Duke has been actively recruiting local residents for the first training course of the new year, which begins Jan. 12.
“The volunteer must complete 30 hours of training and observe courtroom proceedings in child abuse cases before they are sworn in as a CASA volunteer,” Duke said.
The training is provided in several sessions. The training course that begins Jan. 12 will be conducted on Saturdays.
Future courses will be held in the evening hours, and weekday hours, to accommodate any person’s schedule who is interested in becoming a volunteer.
Once the training course is completed, the CASA volunteer is sworn in by a local judge and is ready to take the next available case. The CASA volunteer visits the child or sibling group at least once a month, communicates to people who have information about the child, and then reports the findings to the judge. There are usually four to five court hearings in the case during a year. The CASA volunteer is the voice for the child, or children, in the court system. Throughout the case, the CASA volunteer advocates for the child’s best interests, and works so the end result is that the child, or children, are placed in a safe, permanent home.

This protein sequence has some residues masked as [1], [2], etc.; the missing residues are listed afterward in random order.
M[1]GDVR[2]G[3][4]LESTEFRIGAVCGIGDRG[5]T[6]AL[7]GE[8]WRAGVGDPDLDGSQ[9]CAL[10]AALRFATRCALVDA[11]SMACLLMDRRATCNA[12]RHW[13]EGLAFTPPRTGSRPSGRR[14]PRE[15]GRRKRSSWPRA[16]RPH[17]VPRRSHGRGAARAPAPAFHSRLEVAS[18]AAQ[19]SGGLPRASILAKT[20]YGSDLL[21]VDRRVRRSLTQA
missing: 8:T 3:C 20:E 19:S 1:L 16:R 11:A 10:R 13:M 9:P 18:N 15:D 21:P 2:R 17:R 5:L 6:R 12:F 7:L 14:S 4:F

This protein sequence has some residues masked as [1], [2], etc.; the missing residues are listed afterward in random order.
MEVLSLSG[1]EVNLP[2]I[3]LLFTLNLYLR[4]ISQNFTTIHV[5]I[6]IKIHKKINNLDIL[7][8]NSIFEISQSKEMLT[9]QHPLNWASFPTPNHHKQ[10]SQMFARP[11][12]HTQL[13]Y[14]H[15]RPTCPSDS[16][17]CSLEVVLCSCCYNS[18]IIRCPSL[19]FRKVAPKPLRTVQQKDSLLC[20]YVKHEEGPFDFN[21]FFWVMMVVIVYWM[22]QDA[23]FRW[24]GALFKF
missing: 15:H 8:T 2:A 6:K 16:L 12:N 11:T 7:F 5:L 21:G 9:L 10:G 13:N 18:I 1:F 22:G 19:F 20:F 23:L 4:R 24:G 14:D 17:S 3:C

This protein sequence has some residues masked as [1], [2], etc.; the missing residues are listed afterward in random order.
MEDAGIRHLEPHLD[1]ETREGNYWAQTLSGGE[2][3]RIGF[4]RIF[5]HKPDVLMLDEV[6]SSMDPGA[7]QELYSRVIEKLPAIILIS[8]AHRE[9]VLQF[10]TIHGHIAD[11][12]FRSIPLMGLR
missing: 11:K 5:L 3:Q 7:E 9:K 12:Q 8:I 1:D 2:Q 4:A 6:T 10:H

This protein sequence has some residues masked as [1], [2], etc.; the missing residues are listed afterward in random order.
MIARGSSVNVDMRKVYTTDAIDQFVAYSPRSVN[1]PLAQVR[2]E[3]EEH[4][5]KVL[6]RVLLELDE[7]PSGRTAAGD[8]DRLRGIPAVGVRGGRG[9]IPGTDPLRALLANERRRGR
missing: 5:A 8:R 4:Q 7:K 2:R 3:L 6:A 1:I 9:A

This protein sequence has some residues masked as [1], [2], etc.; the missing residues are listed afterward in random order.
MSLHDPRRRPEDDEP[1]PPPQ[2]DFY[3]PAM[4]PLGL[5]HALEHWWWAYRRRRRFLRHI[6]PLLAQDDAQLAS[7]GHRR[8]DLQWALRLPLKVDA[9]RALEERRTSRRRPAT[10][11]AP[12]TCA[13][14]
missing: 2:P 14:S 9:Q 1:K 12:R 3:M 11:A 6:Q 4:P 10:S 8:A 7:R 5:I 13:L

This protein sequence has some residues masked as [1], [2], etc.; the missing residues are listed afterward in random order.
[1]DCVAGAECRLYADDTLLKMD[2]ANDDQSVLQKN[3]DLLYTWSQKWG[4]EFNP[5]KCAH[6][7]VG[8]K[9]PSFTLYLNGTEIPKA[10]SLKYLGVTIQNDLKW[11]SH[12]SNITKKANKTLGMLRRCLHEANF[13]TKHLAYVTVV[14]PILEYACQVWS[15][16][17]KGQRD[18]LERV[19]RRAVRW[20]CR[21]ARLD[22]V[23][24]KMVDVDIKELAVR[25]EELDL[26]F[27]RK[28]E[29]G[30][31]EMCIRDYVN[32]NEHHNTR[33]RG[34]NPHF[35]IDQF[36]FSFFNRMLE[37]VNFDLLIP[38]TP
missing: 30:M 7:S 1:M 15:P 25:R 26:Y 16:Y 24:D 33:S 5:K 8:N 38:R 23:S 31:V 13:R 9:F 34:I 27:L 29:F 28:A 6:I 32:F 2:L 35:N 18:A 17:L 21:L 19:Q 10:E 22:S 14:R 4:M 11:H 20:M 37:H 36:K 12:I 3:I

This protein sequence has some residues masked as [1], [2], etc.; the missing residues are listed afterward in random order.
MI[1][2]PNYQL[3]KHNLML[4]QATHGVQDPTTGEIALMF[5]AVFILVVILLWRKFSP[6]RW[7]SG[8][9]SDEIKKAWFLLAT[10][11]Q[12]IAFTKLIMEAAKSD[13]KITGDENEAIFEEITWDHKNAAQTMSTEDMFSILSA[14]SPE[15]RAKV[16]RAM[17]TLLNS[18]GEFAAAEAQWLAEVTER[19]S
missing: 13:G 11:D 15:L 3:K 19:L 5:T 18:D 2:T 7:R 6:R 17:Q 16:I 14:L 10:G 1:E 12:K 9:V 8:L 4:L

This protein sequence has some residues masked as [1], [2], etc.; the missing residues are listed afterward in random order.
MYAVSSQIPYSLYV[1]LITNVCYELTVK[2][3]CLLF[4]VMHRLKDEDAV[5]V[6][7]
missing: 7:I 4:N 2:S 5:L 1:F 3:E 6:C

“CASA volunteers who make up this organization are so very important,” said Duke. “I will work hard to ensure the volunteers are properly trained so when they are appointed to a case, they will feel confident.”
Duke added that throughout the duration of a case, CASA staff is always ready to answer volunteers’ questions and assist them in many ways.
Most of the CASA’s work is done on his or her own time, including when they visit the child (in the foster home or having lunch with them at school), reviewing records, emailing and talking with others involved in the case, and reading and writing reports. Some workday meetings in the case includes the court hearings and visits between the parents and children (when the CASA observes interaction within the family).